Comparisons to design-first and code-first

How does it compare to design-first?

The design-first approach is one that encourages teams to consider the API design before writing code to implement the API. The goal is to include more people in the design conversation with the hope of creating a better-quality API design that conforms to the organization's API style guide and standards.

The language-oriented approach is meant to strengthen the design-first approach by focusing the up-front design process on the conversational language of an organization and by shielding the conversation from repetitive, technical, and protocol-specific details. The language-oriented approach is a design-first approach.

Using OpenAPI in a design-first approach, the API designers have to think about URLs, HTTP methods, status codes, and JSON Schema. They also have to understand how every detail they put into the OpenAPI document aligns with the organization's OpenAPI style guide and standards. This can raise the barrier to entry for bringing non-technical people into the discussion, which can lead to a less impactful design discussion.

The language-oriented approach keeps many of those details out of the conversation and relies on tooling to generate OpenAPI documents that include all the details based on the language-oriented API design. By doing so, it enables a higher-quality design-first approach than one that uses OpenAPI as the primary design tool.

How does it compare to code-first?

A code-first approach is one with which people generate OpenAPI documents from the code itself. The OpenAPI document isn’t the starting point in a code-first approach. Rather, it’s an artifact of the build process. Developers like the code-first approach because it means that they don’t have to do work twice, which would include writing an OpenAPI document and then putting the same details in the code.

Following a code-first approach doesn't mean that people don't do any upfront design. However, "code-first" has come to describe scenarios where developers charge forward and start working on the API before considering the use cases and needs of the consumer. It's also meant to describe scenarios in which developers design and build APIs without any involvement from product, UX, marketing, QA, and other non-developer stakeholders.

There are several approaches to generating OpenAPI documents from code. Using one approach, the API design is adjacent to the code. It resides in the comments, and tooling looks through the comments for the design details.

Below is an example of how this looks using a tool called OpenAPI Comment Parser.

 * GET /users
 * @summary Returns a list of users.
 * @response 200 - A JSON array of user names
 * @responseContent {string[]} 200.application/json

The problem here is that the design and implementation can easily get out of sync.

Another approach is one where the OpenAPI document is derived from the implementation. This is better than keeping the design adjacent to the implementation because it does a better job of ensuring that the design and implementation are in sync.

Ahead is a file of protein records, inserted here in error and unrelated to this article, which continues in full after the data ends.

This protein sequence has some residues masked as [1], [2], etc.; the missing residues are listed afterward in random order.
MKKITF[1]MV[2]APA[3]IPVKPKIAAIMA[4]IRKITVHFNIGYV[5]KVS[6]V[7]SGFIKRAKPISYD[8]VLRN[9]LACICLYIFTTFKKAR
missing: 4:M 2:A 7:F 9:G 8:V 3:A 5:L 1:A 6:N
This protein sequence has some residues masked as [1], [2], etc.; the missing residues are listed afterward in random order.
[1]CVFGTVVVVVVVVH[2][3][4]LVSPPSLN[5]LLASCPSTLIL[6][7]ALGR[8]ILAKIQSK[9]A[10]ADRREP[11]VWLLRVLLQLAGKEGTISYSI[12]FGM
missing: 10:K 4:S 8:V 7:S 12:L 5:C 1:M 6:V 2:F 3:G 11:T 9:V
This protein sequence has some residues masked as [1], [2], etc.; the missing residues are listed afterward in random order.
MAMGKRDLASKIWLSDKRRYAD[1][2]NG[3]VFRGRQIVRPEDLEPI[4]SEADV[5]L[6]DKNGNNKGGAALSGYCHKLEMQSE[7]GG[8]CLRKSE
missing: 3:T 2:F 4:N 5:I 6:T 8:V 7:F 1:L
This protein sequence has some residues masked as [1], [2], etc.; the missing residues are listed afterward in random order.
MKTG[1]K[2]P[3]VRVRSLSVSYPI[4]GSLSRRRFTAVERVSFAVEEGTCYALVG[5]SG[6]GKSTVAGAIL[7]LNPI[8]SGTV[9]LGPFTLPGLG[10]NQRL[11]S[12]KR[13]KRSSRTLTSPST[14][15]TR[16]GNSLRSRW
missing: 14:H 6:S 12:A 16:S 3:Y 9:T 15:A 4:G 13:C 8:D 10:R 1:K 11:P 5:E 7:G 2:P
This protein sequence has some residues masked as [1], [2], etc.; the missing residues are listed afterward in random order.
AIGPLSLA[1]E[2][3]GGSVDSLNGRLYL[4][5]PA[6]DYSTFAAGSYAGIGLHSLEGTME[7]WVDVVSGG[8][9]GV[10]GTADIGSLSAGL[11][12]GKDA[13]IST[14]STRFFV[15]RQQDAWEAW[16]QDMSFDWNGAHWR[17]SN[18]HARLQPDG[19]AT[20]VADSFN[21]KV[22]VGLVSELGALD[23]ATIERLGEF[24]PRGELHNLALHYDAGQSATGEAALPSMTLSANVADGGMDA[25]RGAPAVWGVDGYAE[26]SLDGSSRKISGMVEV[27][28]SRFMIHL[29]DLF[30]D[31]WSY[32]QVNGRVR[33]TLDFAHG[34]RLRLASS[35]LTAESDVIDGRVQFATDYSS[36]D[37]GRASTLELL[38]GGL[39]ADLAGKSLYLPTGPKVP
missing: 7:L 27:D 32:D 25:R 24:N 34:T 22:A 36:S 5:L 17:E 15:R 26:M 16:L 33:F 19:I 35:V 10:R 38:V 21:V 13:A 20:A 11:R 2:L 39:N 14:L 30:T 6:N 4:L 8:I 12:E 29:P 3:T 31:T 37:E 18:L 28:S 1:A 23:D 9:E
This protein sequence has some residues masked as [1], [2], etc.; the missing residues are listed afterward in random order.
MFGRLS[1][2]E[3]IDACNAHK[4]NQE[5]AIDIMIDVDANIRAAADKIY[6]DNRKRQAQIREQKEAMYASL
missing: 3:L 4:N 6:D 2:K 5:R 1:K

Below is an example using FastAPI. FastAPI uses Python type hints and a library called Pydantic to define types that can be used both for static analysis and input validation in an API.

from typing import Union

from fastapi import FastAPI

app = FastAPI()

def read_item(item_id: int):
    return {"item_id": item_id}

The FastAPI tooling can derive an OpenAPI document from the URLs and type hints. Developers can write code that is descriptive of the API and have human-friendly documentation generated automatically, which makes for a shorter feedback loop and ensures the API design always matches the implementation.

Both of these approaches bring the design and implementation closer together. The challenge is, though, how does an organization ensure that teams are following a good design process that includes the right stakeholders and considers the consumer's needs?

The language-oriented approach can allow organizations to use code as the method for authoring API designs. Teams can use this code as part of their implementation to ensure they are in sync. And since the design code and implementation code are separate, tooling can use the design independently of the implementation. Although this takes more development work to create API design tooling, and requires a larger investment for polyglot organizations, it can be an accelerator to following good design principles that result in high-quality APIs.

The language-oriented approach encourages generating OpenAPI as a build artifact in the same way the code-first approach does. It tries to keep the design and implementation in sync and reduce work so that people design once and reuse the design in their implementation.

Using the language-oriented approach to augment other approaches

The language-oriented approach is not in opposition to existing API design approaches like design-first and code-first. Rather, it strengthens other approaches by the method of defining a conversational language that focuses the design process on the non-technical details. The technical details are left for later exploration, either in technical discovery, prototyping, or implementation. Design can happen up front, it can drive the code, and it can be the source of truth for generating OpenAPI documents. This blends the design-first and code-first approaches rather than putting them against each other, and it orients the design process around the right design details.